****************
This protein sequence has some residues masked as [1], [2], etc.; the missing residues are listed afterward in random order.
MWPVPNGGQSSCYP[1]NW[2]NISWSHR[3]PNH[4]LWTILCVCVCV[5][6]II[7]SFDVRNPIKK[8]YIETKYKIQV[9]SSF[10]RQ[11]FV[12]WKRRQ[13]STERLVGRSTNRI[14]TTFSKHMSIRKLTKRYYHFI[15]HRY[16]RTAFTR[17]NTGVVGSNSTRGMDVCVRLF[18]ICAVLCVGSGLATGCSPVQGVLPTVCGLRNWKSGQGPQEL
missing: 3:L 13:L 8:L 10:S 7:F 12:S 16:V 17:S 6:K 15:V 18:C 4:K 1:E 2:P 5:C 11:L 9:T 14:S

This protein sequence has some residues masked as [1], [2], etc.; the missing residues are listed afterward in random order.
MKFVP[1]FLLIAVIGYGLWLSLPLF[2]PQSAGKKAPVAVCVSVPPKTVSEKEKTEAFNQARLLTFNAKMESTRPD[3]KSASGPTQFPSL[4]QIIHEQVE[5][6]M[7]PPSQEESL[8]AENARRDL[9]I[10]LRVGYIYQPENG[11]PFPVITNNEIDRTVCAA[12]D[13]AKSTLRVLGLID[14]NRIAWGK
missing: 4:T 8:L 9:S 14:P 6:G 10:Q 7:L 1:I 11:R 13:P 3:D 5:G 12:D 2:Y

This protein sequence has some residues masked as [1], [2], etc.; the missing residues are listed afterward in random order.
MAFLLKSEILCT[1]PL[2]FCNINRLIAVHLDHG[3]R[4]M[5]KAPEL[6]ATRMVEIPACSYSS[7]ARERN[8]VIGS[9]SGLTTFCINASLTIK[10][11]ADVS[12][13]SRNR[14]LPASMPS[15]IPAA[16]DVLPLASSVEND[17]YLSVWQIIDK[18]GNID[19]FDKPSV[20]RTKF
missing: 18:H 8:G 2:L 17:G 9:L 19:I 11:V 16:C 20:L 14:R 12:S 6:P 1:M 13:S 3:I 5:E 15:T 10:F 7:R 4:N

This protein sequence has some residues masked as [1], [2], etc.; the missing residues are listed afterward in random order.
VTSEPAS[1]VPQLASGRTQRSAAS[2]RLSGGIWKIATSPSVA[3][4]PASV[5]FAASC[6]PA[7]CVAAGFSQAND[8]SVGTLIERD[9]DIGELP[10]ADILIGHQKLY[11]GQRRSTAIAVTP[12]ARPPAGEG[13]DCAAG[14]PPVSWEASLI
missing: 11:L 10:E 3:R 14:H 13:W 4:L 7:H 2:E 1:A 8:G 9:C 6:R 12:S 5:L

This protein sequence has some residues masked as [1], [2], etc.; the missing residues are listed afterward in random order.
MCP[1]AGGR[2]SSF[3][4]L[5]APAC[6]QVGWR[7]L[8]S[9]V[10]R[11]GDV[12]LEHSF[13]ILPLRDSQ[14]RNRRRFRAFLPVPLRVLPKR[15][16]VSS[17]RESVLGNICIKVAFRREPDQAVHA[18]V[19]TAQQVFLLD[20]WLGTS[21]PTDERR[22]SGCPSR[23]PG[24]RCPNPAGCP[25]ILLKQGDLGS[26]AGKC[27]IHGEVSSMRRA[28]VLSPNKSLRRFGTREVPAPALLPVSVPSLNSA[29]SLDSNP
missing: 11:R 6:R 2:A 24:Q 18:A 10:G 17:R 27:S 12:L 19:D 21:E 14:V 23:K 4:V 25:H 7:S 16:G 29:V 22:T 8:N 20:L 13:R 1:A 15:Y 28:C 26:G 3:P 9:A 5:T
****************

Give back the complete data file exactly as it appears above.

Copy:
This protein sequence has some residues masked as [1], [2], etc.; the missing residues are listed afterward in random order.
MWPVPNGGQSSCYP[1]NW[2]NISWSHR[3]PNH[4]LWTILCVCVCV[5][6]II[7]SFDVRNPIKK[8]YIETKYKIQV[9]SSF[10]RQ[11]FV[12]WKRRQ[13]STERLVGRSTNRI[14]TTFSKHMSIRKLTKRYYHFI[15]HRY[16]RTAFTR[17]NTGVVGSNSTRGMDVCVRLF[18]ICAVLCVGSGLATGCSPVQGVLPTVCGLRNWKSGQGPQEL
missing: 3:L 13:L 8:L 10:S 7:F 12:S 16:V 17:S 6:K 15:V 18:C 4:K 1:E 2:P 5:C 11:L 9:T 14:S

This protein sequence has some residues masked as [1], [2], etc.; the missing residues are listed afterward in random order.
MKFVP[1]FLLIAVIGYGLWLSLPLF[2]PQSAGKKAPVAVCVSVPPKTVSEKEKTEAFNQARLLTFNAKMESTRPD[3]KSASGPTQFPSL[4]QIIHEQVE[5][6]M[7]PPSQEESL[8]AENARRDL[9]I[10]LRVGYIYQPENG[11]PFPVITNNEIDRTVCAA[12]D[13]AKSTLRVLGLID[14]NRIAWGK
missing: 4:T 8:L 9:S 14:P 6:G 10:Q 7:L 1:I 11:R 13:P 3:D 5:G 12:D 2:Y

This protein sequence has some residues masked as [1], [2], etc.; the missing residues are listed afterward in random order.
MAFLLKSEILCT[1]PL[2]FCNINRLIAVHLDHG[3]R[4]M[5]KAPEL[6]ATRMVEIPACSYSS[7]ARERN[8]VIGS[9]SGLTTFCINASLTIK[10][11]ADVS[12][13]SRNR[14]LPASMPS[15]IPAA[16]DVLPLASSVEND[17]YLSVWQIIDK[18]GNID[19]FDKPSV[20]RTKF
missing: 18:H 8:G 2:L 17:G 9:L 19:I 11:V 16:C 20:L 14:R 12:S 6:P 1:M 13:S 3:I 5:E 15:T 10:F 7:R 4:N

This protein sequence has some residues masked as [1], [2], etc.; the missing residues are listed afterward in random order.
VTSEPAS[1]VPQLASGRTQRSAAS[2]RLSGGIWKIATSPSVA[3][4]PASV[5]FAASC[6]PA[7]CVAAGFSQAND[8]SVGTLIERD[9]DIGELP[10]ADILIGHQKLY[11]GQRRSTAIAVTP[12]ARPPAGEG[13]DCAAG[14]PPVSWEASLI
missing: 11:L 10:E 3:R 14:H 13:W 4:L 7:H 2:E 1:A 8:G 9:C 6:R 12:S 5:L

This protein sequence has some residues masked as [1], [2], etc.; the missing residues are listed afterward in random order.
MCP[1]AGGR[2]SSF[3][4]L[5]APAC[6]QVGWR[7]L[8]S[9]V[10]R[11]GDV[12]LEHSF[13]ILPLRDSQ[14]RNRRRFRAFLPVPLRVLPKR[15][16]VSS[17]RESVLGNICIKVAFRREPDQAVHA[18]V[19]TAQQVFLLD[20]WLGTS[21]PTDERR[22]SGCPSR[23]PG[24]RCPNPAGCP[25]ILLKQGDLGS[26]AGKC[27]IHGEVSSMRRA[28]VLSPNKSLRRFGTREVPAPALLPVSVPSLNSA[29]SLDSNP
missing: 11:R 6:R 2:A 24:Q 18:A 10:G 17:R 27:S 12:L 19:D 21:E 14:V 23:K 4:V 25:H 7:S 16:G 29:V 22:T 8:N 20:L 13:R 1:A 15:Y 28:C 26:G 3:P 9:A 5:T